Episode 1: The Maelstrom Awaits
Timeline: Day 7 at 1555
Ekal chimed the door to the Chief Engineer's office 5 minutes before teatime. She needed firm relationships among the crew to build a life among them, and he seemed both considerate and willing to look past her race.
She kept her smile on as she scanned for the Lieutenant Murphy. He'd seemed less inclined to accept her presence.
As much as she wanted to offer him tea, she didn't want to interrupt his work- and he was definitely busy at this point in the preparations, wasn't he. Hopefully, they could share some tea right here in his office, and she could scan the engineering crew. Not for anything nefarious, but just to familiarize herself with people she might see about the ship- and which ones were comfortable with her presence.
"Please come in," CJ said quietly. He rubbed weary eyes; tomorrow morning was the planned reactor start up day, and he ran through the starting sequence for what was probably the twentieth time. Mercifully the department was just about on top of the hundreds of other upgrade, repair, refit and restoration jobs as well as what Murphy, with his gift for the pithy, had labelled "random bullshit." The latest was just, well bizzare and CJ made a mental note to double check the holodecks again tonight. But tomorrow, if the Captain assented, from a cold condition the total system temperature and pressure would be slowly brought up from dormancy, using a combination of energy inputs from the electro plasma system with the matter reactant injector and a "squeeze" from the upper magnetic constrictors. He was genuinely excited, and looked up from the plan to see Ekal at the doorway. Offering a shy smile, he half stood to welcome her in.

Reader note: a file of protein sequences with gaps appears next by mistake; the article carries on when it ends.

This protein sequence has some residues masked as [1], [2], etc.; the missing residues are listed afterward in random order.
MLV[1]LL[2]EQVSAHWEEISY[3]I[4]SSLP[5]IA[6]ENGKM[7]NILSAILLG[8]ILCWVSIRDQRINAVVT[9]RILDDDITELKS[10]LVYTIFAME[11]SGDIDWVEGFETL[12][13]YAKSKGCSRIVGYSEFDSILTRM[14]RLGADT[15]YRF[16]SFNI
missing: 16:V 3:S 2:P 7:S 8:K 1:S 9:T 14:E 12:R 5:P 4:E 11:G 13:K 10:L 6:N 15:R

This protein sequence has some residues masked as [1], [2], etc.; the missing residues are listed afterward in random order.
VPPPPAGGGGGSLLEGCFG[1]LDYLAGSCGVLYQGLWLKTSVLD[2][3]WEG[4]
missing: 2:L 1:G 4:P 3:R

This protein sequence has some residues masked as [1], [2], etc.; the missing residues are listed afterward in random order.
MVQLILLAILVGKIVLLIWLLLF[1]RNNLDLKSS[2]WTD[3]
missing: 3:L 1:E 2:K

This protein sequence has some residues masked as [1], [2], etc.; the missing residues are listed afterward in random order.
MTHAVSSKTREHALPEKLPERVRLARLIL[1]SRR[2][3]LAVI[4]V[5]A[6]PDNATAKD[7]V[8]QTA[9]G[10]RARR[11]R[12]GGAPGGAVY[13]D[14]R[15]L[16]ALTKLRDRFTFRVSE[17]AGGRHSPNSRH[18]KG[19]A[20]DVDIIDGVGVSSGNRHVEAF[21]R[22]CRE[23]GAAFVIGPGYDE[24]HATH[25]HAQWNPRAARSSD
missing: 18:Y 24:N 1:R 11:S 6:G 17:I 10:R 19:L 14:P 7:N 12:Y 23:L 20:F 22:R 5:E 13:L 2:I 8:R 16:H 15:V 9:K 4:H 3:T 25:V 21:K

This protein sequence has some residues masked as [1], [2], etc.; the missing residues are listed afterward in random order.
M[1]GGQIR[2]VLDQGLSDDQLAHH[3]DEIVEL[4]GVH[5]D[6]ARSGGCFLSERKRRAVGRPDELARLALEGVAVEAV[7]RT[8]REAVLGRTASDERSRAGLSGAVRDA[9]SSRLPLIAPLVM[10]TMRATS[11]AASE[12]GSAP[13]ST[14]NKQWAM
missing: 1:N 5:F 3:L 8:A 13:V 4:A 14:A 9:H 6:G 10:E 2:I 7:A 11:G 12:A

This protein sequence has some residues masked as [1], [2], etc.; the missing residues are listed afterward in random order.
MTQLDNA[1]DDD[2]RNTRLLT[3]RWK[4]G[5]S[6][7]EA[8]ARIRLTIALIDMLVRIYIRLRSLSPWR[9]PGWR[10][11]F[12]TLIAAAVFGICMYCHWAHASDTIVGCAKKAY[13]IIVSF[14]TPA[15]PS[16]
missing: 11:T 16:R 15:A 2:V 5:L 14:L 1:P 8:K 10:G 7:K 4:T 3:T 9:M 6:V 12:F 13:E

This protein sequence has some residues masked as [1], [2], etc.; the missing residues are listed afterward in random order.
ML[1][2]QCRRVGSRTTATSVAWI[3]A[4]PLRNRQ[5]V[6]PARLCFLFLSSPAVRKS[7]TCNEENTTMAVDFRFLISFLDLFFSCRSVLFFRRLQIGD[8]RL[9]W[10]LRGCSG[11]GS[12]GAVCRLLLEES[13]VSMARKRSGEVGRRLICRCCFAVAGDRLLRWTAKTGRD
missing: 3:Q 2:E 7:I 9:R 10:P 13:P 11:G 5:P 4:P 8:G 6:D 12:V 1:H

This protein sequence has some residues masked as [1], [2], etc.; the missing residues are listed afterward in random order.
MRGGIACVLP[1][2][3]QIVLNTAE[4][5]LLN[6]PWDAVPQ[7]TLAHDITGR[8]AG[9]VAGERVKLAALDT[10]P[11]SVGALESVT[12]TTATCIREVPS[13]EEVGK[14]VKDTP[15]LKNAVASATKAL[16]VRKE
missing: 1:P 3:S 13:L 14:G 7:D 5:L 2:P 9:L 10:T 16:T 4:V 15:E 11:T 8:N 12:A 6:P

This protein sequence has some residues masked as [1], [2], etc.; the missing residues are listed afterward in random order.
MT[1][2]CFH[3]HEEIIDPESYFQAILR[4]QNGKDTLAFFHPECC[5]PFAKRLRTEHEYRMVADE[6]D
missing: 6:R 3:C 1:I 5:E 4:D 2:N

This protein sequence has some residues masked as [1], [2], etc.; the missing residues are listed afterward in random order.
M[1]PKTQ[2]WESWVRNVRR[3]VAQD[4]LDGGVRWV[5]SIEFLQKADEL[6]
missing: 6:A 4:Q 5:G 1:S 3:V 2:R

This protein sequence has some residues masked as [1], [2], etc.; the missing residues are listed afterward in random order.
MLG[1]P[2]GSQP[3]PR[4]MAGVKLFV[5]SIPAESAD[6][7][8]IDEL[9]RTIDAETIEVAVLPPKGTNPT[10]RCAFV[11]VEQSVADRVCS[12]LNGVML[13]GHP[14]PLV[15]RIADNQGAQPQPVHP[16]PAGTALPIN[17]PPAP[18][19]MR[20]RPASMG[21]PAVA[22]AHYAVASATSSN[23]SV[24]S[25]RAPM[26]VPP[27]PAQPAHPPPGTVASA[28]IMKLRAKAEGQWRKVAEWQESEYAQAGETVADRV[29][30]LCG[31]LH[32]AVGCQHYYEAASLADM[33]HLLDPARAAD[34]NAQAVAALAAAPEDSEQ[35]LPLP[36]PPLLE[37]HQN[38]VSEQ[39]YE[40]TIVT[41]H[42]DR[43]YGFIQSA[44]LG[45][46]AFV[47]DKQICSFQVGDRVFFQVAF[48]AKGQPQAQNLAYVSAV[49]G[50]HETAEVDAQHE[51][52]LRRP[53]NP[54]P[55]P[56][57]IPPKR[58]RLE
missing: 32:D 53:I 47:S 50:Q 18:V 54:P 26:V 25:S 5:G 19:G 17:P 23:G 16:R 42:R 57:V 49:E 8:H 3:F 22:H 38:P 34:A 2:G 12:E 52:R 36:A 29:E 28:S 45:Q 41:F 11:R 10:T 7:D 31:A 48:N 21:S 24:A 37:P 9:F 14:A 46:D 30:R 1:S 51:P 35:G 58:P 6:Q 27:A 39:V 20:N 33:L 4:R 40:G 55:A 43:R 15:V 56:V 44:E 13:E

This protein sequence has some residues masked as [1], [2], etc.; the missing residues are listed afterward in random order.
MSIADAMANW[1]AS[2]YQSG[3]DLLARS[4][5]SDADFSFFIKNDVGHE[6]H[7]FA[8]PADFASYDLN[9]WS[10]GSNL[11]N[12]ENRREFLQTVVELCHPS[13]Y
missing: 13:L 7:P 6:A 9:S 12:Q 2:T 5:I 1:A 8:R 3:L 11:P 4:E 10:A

"Ensign, welcome back to Engineering." He frowned, real concern creeping onto his face as he feared that something was awry. "Are the modifications to your cabin not satisfactory?"
"On the contrary, Lieutenant CJ." She smiled broadly at him, "I came by not only to thank you, but to ask if you'd like to share some tea with me? We don't have to go anywhere, I figure you'd want to keep an eye on the situation down here." Her instincts told her to remain cautious.
Ekal approached him slowly, "You said you'd never tried redleaf tea before, and I find it one of life's true delights."
CJ offered another shy smile. "I did, and I haven't," he said softly, although he couldn't remember saying that in their earlier encounter. He was genuinely pleased to see her. "I would be delighted to try it. Please," he gestured for her to sit. "This is a traditional beverage for your people, is that correct? It is very kind of you to arrange this."
She sat lightly in the seat across from his, “it is a traditional beverage in the way mint tea is traditional for humans, I suppose.” She downplayed it, “I wanted to offer some gratitude after you were so quick to aid me about my quarters, even while you’re so busy with the finishing touches of the refit.”
Her voice remained playful as she spoke- “It’s not like I’m never treated as an equal or valued member of the crew straightaway, but it was a treat to feel welcome aboard.” The sentiment was softened by her laughter. If she wanted to carve out a home aboard the Nogura she’d have to work hard to find and maintain amiable relationships. Pity had always been a good tool for her, but it was easy to over sell. “How do you usually take strong black tea? With sugar perhaps?”
CJ raised an eyebrow at the subtle undercurrent, unsure whether she was signalling difficulties in her earlier career or underplaying them. "Half a teaspoon, please," he said carefully. Sweet foods were a weakness of his; the predominant Devenan climate, soil biology and culture leaned towards savoury, Mediterranean type foods, home grown sweet things were rare which meant that every terran child on Denenva craved them. CJ, typically, had forced himself to be controlled, modest with it.